By Spc. Bailey Jester
1st Cavalry Division public affairs
CAMP BUEHRING, Kuwait - When Operation Iraqi Freedom began in 2003, it was the first war where front-line troops were equipped largely by Army Prepositioned Stock (APS).
APS' mission is to reduce the initial amount of equipment transportation required to support a continental U.S.-based unit, and to sustain soldiers until traditional lines of communication are established.
Around the globe, there are five regional storage sites for U.S. troops: United States, Europe, Afloat, Southwest Asia, and Pacific and Northeast Asia.
The 1st Brigade Combat Team, 1st Cavalry Division, is located in Southwest Asia.
Now with Ironhorse's mission changing, the team requires new equipment to sustain themselves.
"We are serving as a mobile response force, and that is part of the (Central Command area of operations) security plan," said Lt. Col. Edmond Brown, commander of the 1st Battalion, 82nd Field Artillery Regiment, 1st Brigade Combat Team, 1st Cavalry Division, about the new mission. "So we are going back to more of a traditional mission as a fires battalion that supports the brigade commander's intent for fires and for combat operations if that were to occur."
As a mobile response force, a critical element is always being ready.
"We have the capability, we have the capacity, but for us to be truly ready to do our mission for this region, we have to increase our readiness," Brown said. "So, to get there, we have to train."
Training is at the top of the Dragons' to-do list.
"We are going to be able to shoot a lot of artillery," Brown said with a smile. "There is a significant amount of class work that has to be done to ensure people pass tests and are certified academically to do militarily what their job is."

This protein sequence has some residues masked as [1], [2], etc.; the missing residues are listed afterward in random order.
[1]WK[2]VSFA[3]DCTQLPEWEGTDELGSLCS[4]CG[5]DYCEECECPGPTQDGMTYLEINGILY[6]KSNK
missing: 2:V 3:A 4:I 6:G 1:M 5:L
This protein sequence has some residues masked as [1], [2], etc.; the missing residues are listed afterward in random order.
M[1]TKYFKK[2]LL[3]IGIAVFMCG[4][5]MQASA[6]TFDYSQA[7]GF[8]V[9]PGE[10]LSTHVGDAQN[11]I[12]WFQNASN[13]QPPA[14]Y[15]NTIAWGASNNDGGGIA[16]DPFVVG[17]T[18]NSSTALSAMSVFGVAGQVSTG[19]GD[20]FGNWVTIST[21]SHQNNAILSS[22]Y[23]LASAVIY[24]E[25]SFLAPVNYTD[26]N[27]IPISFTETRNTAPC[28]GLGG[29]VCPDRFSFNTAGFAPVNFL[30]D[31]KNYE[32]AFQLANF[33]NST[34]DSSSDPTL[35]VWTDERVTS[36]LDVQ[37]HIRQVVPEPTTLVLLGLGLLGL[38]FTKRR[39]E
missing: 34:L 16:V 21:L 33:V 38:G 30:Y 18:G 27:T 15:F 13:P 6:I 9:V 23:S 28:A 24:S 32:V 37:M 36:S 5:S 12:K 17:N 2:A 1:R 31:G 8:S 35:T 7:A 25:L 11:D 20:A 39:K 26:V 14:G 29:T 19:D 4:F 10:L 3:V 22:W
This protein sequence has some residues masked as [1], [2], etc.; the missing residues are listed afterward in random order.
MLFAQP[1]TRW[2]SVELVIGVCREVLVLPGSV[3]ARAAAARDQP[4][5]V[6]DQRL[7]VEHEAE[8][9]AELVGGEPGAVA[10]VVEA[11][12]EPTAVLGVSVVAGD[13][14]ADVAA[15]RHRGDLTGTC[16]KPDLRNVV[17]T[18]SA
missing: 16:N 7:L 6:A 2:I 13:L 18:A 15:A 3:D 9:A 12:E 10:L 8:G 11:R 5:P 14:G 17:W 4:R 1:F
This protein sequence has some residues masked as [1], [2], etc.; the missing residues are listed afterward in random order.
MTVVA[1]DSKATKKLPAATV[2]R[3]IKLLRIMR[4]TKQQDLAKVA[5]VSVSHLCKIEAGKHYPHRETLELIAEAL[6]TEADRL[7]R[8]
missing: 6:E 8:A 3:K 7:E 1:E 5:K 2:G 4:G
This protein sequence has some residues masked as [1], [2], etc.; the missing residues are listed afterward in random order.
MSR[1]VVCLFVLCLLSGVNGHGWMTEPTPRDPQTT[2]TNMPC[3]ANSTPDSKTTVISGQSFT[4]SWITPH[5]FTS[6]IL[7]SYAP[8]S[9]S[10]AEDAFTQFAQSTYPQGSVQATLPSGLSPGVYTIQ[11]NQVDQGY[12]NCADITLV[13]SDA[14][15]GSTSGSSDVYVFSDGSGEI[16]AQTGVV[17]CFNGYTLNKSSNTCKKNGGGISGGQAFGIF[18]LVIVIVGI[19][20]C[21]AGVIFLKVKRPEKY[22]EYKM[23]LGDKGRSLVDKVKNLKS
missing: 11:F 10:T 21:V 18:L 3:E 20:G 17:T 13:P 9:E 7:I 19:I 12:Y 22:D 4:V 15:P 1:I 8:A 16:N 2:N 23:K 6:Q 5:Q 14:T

Brown said they began the classroom training the day after they arrived from Iraq. With the majority of classroom training complete, the Dragons are moving on to crew-level drills.
"We are going to focus at the crew levels for the howitzer, the radar, for the metro section and for the fire directions center. We'll focus on the crew and then we'll continue to span that out to other collective groups: platoons, batteries, companies and battalion," said Brown.
The battalion plans on starting its training as early as Jan. 12.
In order to train and complete its mission, the battalion needed to get the essential equipment, resulting in Dragon soldiers spending three to five days drawing their equipment.
"We drew a battalion's worth of equipment," Brown said.
A battalion's worth of equipment is around 80 wheeled vehicles and from 40 to 50 tracked vehicles with associated trailers, tool kits, automation and communication equipment, weapons, parts and repair parts.
"The quality of the equipment is far and above the standard," said Col. Scott Efflandt, commander of the Ironhorse Brigade. "I'm excited to get back to our roots and begin training our wonderful soldiers again."